Art Educator Releases Two Books

Art Educator Releases Two Books

Stories offer children and parents innovative ways to explore art.

Mount Vernon-based art instructor and author Kathryn Horn Coneway signs copies of her new books during a recent launch party at Art at the Center.

Mount Vernon-based art instructor and author Kathryn Horn Coneway signs copies of her new books during a recent launch party at Art at the Center. Photo courtesy of Kathryn Horn Coneway

Elizabeth Augenblick Smith, 10, spent a recent Saturday afternoon gluing strips of brightly hued tissue paper to create a collage. There were no rules or guides to follow. Smith was allowed to create her project in her own vision and felt supported. Her project wasn’t part of an art class. She was at a launch party and book signing for two books written by her art teacher, Kathryn Horn Coneway of Art at the Center in Mount Vernon.

"The thing I like most about classes at Art at the Center is you choose what you want to do and there’s no right or wrong about it," said Elizabeth. "I really liked that it was collage and you could tell how much work went into it. I like [the fact that] now I know a published author."

Elizabeth’s project was based on one of the books, "Collette: A Collage Adventure," which tells the story of a bottle of glue that wants to get in on the artistic action at a studio. The other book released at the party is called "Oops Paint" and is aimed at toddlers and preschool children. It introduces stamping with everyday objects through a fun story of a family accidentally dropping things in paint.

The books were inspired by Coneway’s work at Art at the Center and incorporate her art education philosophy of giving children opportunities to explore art in a supportive environment without judgment. Both books conclude with a letter for parents that offers tips for getting started with art at home.

"I want the books to be starting points for people to start creating together," said Coneway, who has worked as an art teacher, an artist-in-residence and an art therapist. "The best feedback I get is when people tell me they read ‘Collette’ and want to get some scraps and make collages, or that they read ‘Oops Paint’ and start noticing everyday objects and imagining shapes and patterns they might print."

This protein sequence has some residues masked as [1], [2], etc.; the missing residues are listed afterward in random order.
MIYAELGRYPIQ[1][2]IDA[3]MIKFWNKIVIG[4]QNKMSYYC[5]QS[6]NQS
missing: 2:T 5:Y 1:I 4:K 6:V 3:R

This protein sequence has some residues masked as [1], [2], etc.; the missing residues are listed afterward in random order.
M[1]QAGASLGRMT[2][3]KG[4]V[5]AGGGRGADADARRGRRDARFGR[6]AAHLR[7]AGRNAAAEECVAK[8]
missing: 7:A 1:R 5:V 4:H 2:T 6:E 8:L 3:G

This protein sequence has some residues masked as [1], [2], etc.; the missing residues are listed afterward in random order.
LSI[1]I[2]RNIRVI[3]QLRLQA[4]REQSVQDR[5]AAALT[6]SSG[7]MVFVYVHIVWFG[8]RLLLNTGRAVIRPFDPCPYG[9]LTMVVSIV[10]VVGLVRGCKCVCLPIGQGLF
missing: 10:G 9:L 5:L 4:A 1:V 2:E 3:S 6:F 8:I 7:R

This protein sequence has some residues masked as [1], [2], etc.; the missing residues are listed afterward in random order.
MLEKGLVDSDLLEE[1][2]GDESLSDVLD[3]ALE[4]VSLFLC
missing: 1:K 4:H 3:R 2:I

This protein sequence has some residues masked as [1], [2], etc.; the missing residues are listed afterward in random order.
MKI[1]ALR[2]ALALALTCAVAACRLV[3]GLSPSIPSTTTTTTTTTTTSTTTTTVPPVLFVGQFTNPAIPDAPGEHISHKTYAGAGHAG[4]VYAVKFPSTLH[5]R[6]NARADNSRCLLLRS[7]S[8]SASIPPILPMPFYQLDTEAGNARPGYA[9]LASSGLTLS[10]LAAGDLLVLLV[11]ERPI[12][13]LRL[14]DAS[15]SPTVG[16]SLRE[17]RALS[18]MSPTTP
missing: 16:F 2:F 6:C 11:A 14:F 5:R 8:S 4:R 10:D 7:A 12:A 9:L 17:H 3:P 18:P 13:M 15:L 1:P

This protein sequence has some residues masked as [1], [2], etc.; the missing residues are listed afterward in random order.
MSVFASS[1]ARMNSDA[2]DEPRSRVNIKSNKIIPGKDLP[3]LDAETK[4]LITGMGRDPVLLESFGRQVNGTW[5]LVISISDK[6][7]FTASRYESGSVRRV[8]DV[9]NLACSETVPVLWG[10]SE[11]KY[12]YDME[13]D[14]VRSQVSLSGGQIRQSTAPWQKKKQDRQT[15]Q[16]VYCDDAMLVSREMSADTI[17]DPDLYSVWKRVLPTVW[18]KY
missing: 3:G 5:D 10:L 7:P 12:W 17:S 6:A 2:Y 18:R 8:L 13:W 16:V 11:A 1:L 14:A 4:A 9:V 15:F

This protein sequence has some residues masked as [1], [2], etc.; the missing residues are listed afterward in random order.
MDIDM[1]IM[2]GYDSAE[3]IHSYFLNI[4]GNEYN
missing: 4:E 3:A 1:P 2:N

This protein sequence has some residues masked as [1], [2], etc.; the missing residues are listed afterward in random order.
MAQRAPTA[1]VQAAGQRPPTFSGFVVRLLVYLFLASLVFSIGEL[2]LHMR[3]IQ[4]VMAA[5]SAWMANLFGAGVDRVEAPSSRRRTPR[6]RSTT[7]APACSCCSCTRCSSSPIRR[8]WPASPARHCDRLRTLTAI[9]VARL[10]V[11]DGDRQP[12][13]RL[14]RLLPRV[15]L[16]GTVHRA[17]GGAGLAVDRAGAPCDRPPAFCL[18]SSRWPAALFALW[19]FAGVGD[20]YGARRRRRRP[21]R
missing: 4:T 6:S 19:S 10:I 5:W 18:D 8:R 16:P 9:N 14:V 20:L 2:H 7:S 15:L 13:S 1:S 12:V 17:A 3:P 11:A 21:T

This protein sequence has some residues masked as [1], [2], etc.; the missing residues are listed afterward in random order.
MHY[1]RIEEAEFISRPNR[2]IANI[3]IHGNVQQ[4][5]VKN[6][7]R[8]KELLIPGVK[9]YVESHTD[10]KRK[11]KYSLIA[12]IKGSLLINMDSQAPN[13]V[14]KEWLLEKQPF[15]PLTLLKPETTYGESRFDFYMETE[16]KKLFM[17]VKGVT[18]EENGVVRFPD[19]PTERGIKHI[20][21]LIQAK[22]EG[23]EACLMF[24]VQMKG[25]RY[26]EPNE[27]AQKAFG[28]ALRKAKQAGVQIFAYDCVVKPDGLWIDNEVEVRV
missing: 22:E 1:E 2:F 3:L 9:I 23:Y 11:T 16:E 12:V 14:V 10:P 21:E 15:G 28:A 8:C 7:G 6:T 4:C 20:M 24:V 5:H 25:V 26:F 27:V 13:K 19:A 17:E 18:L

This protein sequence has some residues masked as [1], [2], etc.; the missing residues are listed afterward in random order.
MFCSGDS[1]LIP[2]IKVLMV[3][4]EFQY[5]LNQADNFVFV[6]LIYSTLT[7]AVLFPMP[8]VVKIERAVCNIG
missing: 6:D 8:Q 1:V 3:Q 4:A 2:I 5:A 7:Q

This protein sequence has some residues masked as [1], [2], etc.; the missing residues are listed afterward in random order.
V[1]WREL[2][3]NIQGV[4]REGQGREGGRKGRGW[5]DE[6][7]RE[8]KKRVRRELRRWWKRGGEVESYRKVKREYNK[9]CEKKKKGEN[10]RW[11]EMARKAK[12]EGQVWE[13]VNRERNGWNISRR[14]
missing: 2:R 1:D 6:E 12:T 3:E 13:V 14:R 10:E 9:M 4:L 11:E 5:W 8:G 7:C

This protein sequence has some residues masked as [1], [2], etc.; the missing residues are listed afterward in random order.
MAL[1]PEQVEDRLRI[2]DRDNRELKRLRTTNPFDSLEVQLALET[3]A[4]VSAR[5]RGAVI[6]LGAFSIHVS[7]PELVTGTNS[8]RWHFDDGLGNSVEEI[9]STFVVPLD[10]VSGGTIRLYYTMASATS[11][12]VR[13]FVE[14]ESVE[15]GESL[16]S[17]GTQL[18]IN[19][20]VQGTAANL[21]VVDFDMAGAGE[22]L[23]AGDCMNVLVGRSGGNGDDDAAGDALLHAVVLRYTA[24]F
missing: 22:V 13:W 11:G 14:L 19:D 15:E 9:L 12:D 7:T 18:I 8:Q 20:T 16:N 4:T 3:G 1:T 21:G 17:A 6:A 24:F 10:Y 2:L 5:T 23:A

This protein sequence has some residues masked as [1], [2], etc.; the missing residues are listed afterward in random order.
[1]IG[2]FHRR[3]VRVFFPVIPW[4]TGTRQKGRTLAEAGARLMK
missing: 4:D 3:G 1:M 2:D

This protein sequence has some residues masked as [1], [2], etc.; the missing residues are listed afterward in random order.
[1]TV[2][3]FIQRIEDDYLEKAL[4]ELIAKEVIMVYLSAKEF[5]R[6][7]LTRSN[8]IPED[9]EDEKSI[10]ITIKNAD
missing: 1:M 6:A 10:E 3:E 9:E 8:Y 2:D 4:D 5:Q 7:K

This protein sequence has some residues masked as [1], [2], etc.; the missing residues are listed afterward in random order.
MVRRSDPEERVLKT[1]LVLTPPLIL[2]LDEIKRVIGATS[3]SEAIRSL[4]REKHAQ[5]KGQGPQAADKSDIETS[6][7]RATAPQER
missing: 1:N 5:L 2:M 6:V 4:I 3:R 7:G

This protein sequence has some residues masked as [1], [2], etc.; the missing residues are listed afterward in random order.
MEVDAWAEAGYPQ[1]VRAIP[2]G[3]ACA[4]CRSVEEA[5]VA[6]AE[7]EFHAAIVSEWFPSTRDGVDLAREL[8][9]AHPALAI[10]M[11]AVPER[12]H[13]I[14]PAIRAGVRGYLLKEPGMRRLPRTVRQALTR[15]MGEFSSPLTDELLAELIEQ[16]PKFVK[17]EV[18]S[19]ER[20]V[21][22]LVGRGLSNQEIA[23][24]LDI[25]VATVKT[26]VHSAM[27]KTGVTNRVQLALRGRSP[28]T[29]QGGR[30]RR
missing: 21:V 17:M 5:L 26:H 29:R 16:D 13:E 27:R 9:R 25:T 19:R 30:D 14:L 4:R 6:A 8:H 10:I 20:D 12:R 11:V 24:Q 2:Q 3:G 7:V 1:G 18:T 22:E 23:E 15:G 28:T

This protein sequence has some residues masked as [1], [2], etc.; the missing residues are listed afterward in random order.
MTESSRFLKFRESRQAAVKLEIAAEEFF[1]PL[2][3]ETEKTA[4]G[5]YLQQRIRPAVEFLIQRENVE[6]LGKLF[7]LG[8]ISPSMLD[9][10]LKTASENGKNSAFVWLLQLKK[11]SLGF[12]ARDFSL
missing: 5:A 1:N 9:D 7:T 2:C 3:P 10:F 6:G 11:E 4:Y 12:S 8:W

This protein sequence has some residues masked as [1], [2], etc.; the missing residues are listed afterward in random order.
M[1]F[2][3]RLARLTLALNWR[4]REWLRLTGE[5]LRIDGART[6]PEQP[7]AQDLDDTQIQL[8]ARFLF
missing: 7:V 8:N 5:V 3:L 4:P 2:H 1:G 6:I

Elizabeth’s mother, Amy B. Augenblick, of Great Falls, said the books are an extension of the classes at Art at the Center. "Children are given the freedom to create art without being told ‘this is the way you have to do it.’ Their art projects are not treated as a craft from Pinterest," she said. "They are given the freedom to create their own art in support, nurturing environment."

Elizabeth Rees, the mother of three children ages 10, 7 and 3, attended the launch party and said all of her children have taken classes at Art at the Center. She appreciates the books’ underlying messages.

"The ‘Oops Paint’ book is especially good for younger kids as an introduction to the possibilities of paint and stamping," said Rees, of Mount Vernon. "‘Collette’ is a more complex story line, but the beautiful collages engaged all of my children. The mix of simple ideas to try along with a creative storyline helped make a book that was enjoyable for kids and could also be used in art instruction. Both books beautifully reaffirm the idea that any direction in art can lead to interesting results and that anyone can be an artist."

Rees, the associate rector at Saint Aidan’s Episcopal Church in Alexandria, took a parent-child class with her 3-year-old daughter. She has also found professional inspiration in the books and art classes. "I get to experiment and create and learn and follow wherever my creativity leads right along with the kids," she said. "I’m a priest and I’ve had several sermons take shape from my time there. Art at the Center is one of my favorite places to be."

Art at the Center will hold drop-in classes in December based on the themes of the books. For more information on the classes or books, visit